Why Successful SEC Whistleblowers Have Attorneys On Their Side

In July, 2010, when the Dodd-Frank Wall Street Reform and Consumer Protection Act became a law, the whistleblower incentive program was created as well. The whistleblower program pays people a bounty in return for information that leads to the U.S. Securities and Exchange Commission (SEC) uncovering violations that lead to monetary sanctions exceeding $1 million.

The SEC whistleblower program depends on individuals who are willing to report possible violations, nevertheless, not every tip submitted to the SEC warrants further investigation. An SEC whistleblower attorney, who has access to resources such as forensic accountants and financial analysts, is capable of determining if the information is actionable. Having an attorney submit the tip has two main advantages; it is an anonymous submission and if the law firm is experienced in securities litigation, they will ensure the submission contains enough information for the SEC to begin an investigation.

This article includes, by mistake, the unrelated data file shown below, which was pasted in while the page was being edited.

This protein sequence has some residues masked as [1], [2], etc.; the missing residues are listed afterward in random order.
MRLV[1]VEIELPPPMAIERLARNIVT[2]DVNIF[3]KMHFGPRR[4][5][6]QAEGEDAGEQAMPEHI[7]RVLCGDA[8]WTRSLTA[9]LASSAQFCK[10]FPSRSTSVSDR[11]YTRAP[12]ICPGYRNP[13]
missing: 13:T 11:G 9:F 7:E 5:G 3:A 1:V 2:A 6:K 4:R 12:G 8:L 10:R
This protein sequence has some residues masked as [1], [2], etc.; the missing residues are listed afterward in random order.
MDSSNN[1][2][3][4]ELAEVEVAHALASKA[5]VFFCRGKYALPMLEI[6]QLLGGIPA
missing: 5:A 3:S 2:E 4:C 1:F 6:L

If a tip significantly contributes to a case where sanctions are imposed for SEC violations, the whistleblower may receive 10 to 30 percent of the sanctions as a reward. This is where having an SEC whistleblower lawyer is important; the lawyer is an advocate for their client. The SEC uses seven factors for determining the whistleblower’s reward, including the helpfulness of the tip and the whistleblower’s cooperation during the investigation. An SEC whistleblower attorney’s job is to liaison with the SEC and see that his or her client gets largest reward that they are entitled to.

Whistleblower attorneys also help individuals who are subject to unlawful retaliation by their employer for submitting information to the SEC. Employers cannot fire or demote employees who give the SEC information about possible securities violations. While the vast majority of whistleblowers are employees of the corporation committing the possible fraud, anyone may submit a tip to the SEC if they have credible information. Typically, only employees have access to proof of a fraud scheme since tips cannot consist of publicly available information.

Hesitant whistleblowers should consult an attorney familiar with the whistleblower program for a free case evaluation. It’s not necessary to disclose any information, including the name of the possible securities law violator.

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